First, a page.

Revlon has been downgraded by Moody’s Investors Service Inc. because of the leverage the company is taking on as part of its Elizabeth Arden Inc. acquisition.

Moody’s downgraded Revlon’s corporate family rating to B1 from Ba3, the probability of default rating to B1-PD from Ba3-PD, senior secured credit facility rating to Ba3 from Ba2 and senior unsecured debt instrument rating to B3 from B2. The shift concludes the ratings review period, which Moody’s initiated following the deal announcement.

“The downgrade…is really driven by the high closing leverage of seven times and the aggressive cost-cutting plan that I think clearly has some upside opportunity, but carries some risks, too,” said Moody’s analyst Brian Weddington. “We think there are a fair amount of cost savings in the plan that should be fairly easy to get, but that there are others that could be more challenging. Because Arden is still in recovery mode, it is a little more fragile, so it’s yet to be seen how much aggressive cost-cutting that business can withstand without disrupting the business.”

Revlon announced June 16 that it would buy Elizabeth Arden in a deal valued at $870 million. The deal is meant to create a strategic beauty player with footholds in different categories and geographic markets. Revlon is anticipating about $140 million in cost synergies from the acquisition.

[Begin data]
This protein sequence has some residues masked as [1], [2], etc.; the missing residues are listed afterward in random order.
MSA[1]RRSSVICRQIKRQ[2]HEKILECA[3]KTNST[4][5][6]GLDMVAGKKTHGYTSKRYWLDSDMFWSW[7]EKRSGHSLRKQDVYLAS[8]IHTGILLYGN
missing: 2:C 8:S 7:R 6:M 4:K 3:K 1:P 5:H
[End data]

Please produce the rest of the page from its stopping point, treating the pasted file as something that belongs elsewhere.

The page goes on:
“The company is anticipating things like consolidating sales forces and other types of headcount reductions, and those things tend to have an element of disruption about them for any company,” Weddington said. “Sometimes [when] a change is particularly rapid it can start to show up in sales volatility.”

The transaction is expected to close by the end of the year. It combines Revlon’s mass color cosmetics and hair-care strengths with Arden’s prestige skin care and licensed fragrances. Revlon is also expecting the deal to strengthen it in the Asia Pacific region. In order to go through with the purchase, Revlon’s taking on $2.6 billion in financing, which will refinance Arden’s debt, plus its own term loan and revolving credit facility.

“The rating that we came out with, which is a one-notch downgrade, incorporates the high closing leverage but assumes they will be successful at getting a significant portion of those cost savings,” said Weddington.